Typhoon Hato ripped through Macau on Wednesday. The maximum “category 10” storm, the worst Macau has seen in 18 years, has left at least five dead while wreaking widespread havoc and destruction across the casino capital of Asia.

Flooding in Macau after Typhoon Hato

The deadly winds of Typhoon Hato have dissipated, but now flooding, power outages, and spotty telecommunications hamper cleanup efforts. (Image: Thatsmags.com)

According to local media, powerful winds and heavy rain uprooted trees and caused streets to flood, forcing businesses to close, while most of the casino enclave, including its hospital, faced significant disruption from power and telecommunication outages.

Among the dead were a 30-year-old man was crushed when a wall collapsed in the strong winds, and a 62-year-old man who fell from his 11th floor apartment balcony. A 45-year-old Chinese tourist also was killed when hit by a heavy truck trying to flee rising floodwaters, according to a Macau government statement.

Before hitting Macau around noon local time, Hato had come within 37 miles of Hong Kong, where there were reports of injuries but no fatalities as winds blew out windows from skyscrapers, sending glass panes crashing onto the streets below.

Thousands of people were evacuated from coastal areas on mainland China, too, according to China’s official Xinhua news agency.

Deadly Storm Damage

Reuters reported that many casinos relied on backup generators during the blackout, but Macau’s casino regulator told GGR Asia that it had asked operators to suspend gaming operations before flipping over to their alternative power supply.

A Wynn Casino Macau staff member told the South China Morning Post, “All our systems broke down. We do not have electricity and water.”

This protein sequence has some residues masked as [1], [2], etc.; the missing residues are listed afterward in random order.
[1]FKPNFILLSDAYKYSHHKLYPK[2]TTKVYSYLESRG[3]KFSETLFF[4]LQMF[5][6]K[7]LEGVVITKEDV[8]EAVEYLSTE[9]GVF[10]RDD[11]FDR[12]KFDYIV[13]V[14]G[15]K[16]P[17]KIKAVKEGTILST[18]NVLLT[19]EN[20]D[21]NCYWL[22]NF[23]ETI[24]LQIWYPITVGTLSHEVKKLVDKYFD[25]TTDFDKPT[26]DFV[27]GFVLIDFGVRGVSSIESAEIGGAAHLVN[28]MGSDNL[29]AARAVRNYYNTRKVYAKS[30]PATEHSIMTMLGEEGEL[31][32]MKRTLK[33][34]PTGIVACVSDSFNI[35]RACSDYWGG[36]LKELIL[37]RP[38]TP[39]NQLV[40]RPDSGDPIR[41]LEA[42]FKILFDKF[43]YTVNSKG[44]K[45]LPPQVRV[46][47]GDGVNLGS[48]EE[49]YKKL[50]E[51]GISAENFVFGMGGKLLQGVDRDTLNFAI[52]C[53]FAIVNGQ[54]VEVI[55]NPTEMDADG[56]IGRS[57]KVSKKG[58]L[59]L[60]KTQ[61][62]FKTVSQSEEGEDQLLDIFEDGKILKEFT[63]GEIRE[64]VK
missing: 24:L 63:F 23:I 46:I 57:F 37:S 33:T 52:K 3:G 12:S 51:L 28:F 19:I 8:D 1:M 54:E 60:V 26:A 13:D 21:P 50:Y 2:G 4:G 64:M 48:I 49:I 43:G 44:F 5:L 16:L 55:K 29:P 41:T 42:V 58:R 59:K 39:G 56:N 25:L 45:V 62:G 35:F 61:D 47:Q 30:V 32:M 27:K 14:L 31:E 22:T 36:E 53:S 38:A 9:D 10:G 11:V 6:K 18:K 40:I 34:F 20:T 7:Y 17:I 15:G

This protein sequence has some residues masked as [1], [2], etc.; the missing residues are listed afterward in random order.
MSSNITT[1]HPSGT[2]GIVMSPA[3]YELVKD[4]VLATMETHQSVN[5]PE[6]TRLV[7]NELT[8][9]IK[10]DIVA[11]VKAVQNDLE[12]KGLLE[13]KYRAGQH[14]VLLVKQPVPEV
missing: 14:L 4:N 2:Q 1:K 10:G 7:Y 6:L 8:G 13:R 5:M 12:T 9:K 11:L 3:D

Hotels have been advising guests to stay in their rooms and on property, as the area undergoes a two-day shutdown to accommodate emergency services.

Images circulated on social media on Wednesday showing structural wind damage to the entrance of the Melco Resorts’ Studio City, and windows smashed at its City of Dreams resort. An image of the Galaxy Macau showed debris strewn across the pool area.

Casino Shutdown Plans

The Post reported that gaming tables at the Four Seasons hotel remained closed even after the storm subsided.

“Due to the blackout of power and [lack of] water supply, we cannot run the restaurants and casino,” a staff member said. “We’re not sure when we can reopen. We are not accepting reservations at the moment.”

Some casino properties seemed less affected than others.

“Our properties have suffered minimal external damage, which will be repaired over the next few days, [but] City of Dreams and Studio City remain fully operational” said a public announcement from Melco Resorts.

Their Altira resort, however, was without power, which prompted the casino to “take pre-emptive measures by relocating guests to our Cotai properties.”

Representatives from the Japanese brokerage Nomura said the shutdown for hotels will certainly have an extended impact on tourism to the region, and revised its estimate accordingly for year-on-year gross gaming revenue growth for August, from 25 percent to 18 percent.